GM Plugs Girsky Into Europe Lead, Reassigns Stracke

“It makes no sense at all,” says one analyst of the move to replace Karl-Friedrich Stracke just two weeks after approving a turnaround plan for Opel.

James M. Amend, Senior Editor

July 12, 2012

2 Min Read
GM Vice Chairman Steve Girsky named interim head of European operations
GM Vice Chairman Steve Girsky named interim head of European operations.

General Motors shakes up leadership at its money-losing Adam Opel unit again today, reassigning the German auto maker’s management board chairman and GM Europe President Karl-Friedrich Stracke.

GM Vice Chairman Steve Girsky steps in on an interim basis to lead GME.

GM says the Opel supervisory board will convene soon to find a replacement for Stracke on Opel’s management board, a potential signal of plans to once again split leadership duties in the region between GME and Opel.

Girsky already serves as chairman of the supervisory board of Opel, a position he added in November, when GM parachuted him and two other leading U.S.-based executives into the region to speed its turnaround.

GM product development chief Mary Barra and Chief Financial Officer Dan Ammann joined Girsky in supporting roles on the board.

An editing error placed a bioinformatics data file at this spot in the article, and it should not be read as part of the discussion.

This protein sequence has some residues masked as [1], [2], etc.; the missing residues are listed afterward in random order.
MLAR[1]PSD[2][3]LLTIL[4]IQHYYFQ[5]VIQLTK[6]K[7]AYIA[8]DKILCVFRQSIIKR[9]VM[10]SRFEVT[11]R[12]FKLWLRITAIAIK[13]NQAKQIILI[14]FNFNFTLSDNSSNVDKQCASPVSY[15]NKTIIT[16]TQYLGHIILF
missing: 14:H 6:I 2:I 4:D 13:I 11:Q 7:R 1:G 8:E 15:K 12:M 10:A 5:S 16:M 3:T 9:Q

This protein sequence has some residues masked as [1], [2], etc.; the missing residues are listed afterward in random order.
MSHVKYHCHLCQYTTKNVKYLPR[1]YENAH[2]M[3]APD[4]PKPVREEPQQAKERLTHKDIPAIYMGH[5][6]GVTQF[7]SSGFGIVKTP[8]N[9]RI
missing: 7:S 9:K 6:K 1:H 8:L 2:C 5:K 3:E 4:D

GM says in a statement today that Stracke will take on special assignments at GM, reporting to GM Chairman and CEO Dan Akerson.

“It doesn’t make any sense at all,” says Tim Urquhart, an analyst with IHS Global Insight in London. “It is a poor situation, as GM tries to generate confidence among Opel’s workers, suppliers and customers. It sends a poor message around the world.”

Stracke assumed the lead at GME and Opel/Vauxhall earlier this year after Nick Reilly chose to retire. Stracke, a native German, went to Opel as CEO 15 months ago after working for many years in the engineering ranks at GM in the U.S.

Two weeks ago, Opel’s supervisory board approved a turnaround plan for the struggling unit, which since GM emerged from bankruptcy in the U.S. has lost $3.8 billion and helped drag down the Detroit auto maker’s stock price.

GM won a big concession from Germany’s strong labor union with an agreement to shutter an assembly plant in Bochum in 2016 as part of its new turnaround plan. In return, the auto maker is promising no layoffs at Opel until then. It also is pledging to run remaining plants in the country at capacity and invest in 23 new models and 13 new powertrains in coming years.

But the unit remains a weak link in GM’s remarkable turnaround from its 2009 bankruptcy.

Stracke’s departure swings the door open again at the top of GME. Reilly went there in 2010 from Asia to replace longtime GME and Opel/Vauxhall CEO Carl-Peter Forster, who now runs Indian auto maker Tata.

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